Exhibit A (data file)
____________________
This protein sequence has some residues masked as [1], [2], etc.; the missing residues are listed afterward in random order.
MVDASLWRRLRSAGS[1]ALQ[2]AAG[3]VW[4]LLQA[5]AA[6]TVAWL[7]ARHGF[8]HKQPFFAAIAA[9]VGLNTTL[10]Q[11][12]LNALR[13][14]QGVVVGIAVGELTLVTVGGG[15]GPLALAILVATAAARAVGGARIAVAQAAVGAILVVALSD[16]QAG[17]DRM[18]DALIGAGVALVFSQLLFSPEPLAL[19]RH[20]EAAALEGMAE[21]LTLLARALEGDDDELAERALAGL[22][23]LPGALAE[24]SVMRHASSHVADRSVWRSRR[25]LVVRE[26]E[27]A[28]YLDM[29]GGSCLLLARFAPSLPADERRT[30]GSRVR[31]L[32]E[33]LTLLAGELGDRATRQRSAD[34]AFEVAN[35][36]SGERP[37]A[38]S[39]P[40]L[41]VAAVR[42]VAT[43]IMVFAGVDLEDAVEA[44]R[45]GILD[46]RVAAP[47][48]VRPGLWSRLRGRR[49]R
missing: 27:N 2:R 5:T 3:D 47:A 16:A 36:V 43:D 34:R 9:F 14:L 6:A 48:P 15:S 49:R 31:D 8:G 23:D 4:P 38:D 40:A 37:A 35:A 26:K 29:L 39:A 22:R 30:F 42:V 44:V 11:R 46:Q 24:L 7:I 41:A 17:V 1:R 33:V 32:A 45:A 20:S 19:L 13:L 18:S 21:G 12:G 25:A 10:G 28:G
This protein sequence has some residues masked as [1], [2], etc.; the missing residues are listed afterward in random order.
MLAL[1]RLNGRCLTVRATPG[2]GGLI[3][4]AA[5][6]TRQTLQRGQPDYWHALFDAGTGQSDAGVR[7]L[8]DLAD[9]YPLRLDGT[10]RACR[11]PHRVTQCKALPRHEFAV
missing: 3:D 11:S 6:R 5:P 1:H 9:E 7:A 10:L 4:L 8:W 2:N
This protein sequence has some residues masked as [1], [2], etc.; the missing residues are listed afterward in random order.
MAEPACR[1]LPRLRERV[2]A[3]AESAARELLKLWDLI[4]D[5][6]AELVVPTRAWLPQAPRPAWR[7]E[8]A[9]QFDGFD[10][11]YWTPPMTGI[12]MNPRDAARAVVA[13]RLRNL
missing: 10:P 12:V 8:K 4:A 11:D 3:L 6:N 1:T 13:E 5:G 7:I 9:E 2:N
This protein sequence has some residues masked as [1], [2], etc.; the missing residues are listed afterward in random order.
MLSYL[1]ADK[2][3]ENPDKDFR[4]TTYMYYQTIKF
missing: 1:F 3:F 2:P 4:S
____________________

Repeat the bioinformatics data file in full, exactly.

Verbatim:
This protein sequence has some residues masked as [1], [2], etc.; the missing residues are listed afterward in random order.
MVDASLWRRLRSAGS[1]ALQ[2]AAG[3]VW[4]LLQA[5]AA[6]TVAWL[7]ARHGF[8]HKQPFFAAIAA[9]VGLNTTL[10]Q[11][12]LNALR[13][14]QGVVVGIAVGELTLVTVGGG[15]GPLALAILVATAAARAVGGARIAVAQAAVGAILVVALSD[16]QAG[17]DRM[18]DALIGAGVALVFSQLLFSPEPLAL[19]RH[20]EAAALEGMAE[21]LTLLARALEGDDDELAERALAGL[22][23]LPGALAE[24]SVMRHASSHVADRSVWRSRR[25]LVVRE[26]E[27]A[28]YLDM[29]GGSCLLLARFAPSLPADERRT[30]GSRVR[31]L[32]E[33]LTLLAGELGDRATRQRSAD[34]AFEVAN[35][36]SGERP[37]A[38]S[39]P[40]L[41]VAAVR[42]VAT[43]IMVFAGVDLEDAVEA[44]R[45]GILD[46]RVAAP[47][48]VRPGLWSRLRGRR[49]R
missing: 27:N 2:R 5:T 3:D 47:A 16:A 36:V 43:D 34:R 9:F 14:L 6:A 48:P 15:S 49:R 31:D 8:G 23:D 4:P 38:D 40:A 37:A 35:A 26:K 29:L 39:A 22:R 30:F 42:V 44:V 11:R 46:Q 24:L 7:I 41:A 17:V 1:R 33:V 32:A 45:A 20:S 19:L 13:L 18:S 21:G 12:G 25:A 10:G 28:G
This protein sequence has some residues masked as [1], [2], etc.; the missing residues are listed afterward in random order.
MLAL[1]RLNGRCLTVRATPG[2]GGLI[3][4]AA[5][6]TRQTLQRGQPDYWHALFDAGTGQSDAGVR[7]L[8]DLAD[9]YPLRLDGT[10]RACR[11]PHRVTQCKALPRHEFAV
missing: 3:D 11:S 6:R 5:P 1:H 9:E 7:A 10:L 4:L 8:W 2:N
This protein sequence has some residues masked as [1], [2], etc.; the missing residues are listed afterward in random order.
MAEPACR[1]LPRLRERV[2]A[3]AESAARELLKLWDLI[4]D[5][6]AELVVPTRAWLPQAPRPAWR[7]E[8]A[9]QFDGFD[10][11]YWTPPMTGI[12]MNPRDAARAVVA[13]RLRNL
missing: 10:P 12:V 8:K 4:A 11:D 3:L 6:N 1:T 13:E 5:G 7:I 9:E 2:N
This protein sequence has some residues masked as [1], [2], etc.; the missing residues are listed afterward in random order.
MLSYL[1]ADK[2][3]ENPDKDFR[4]TTYMYYQTIKF
missing: 1:F 3:F 2:P 4:S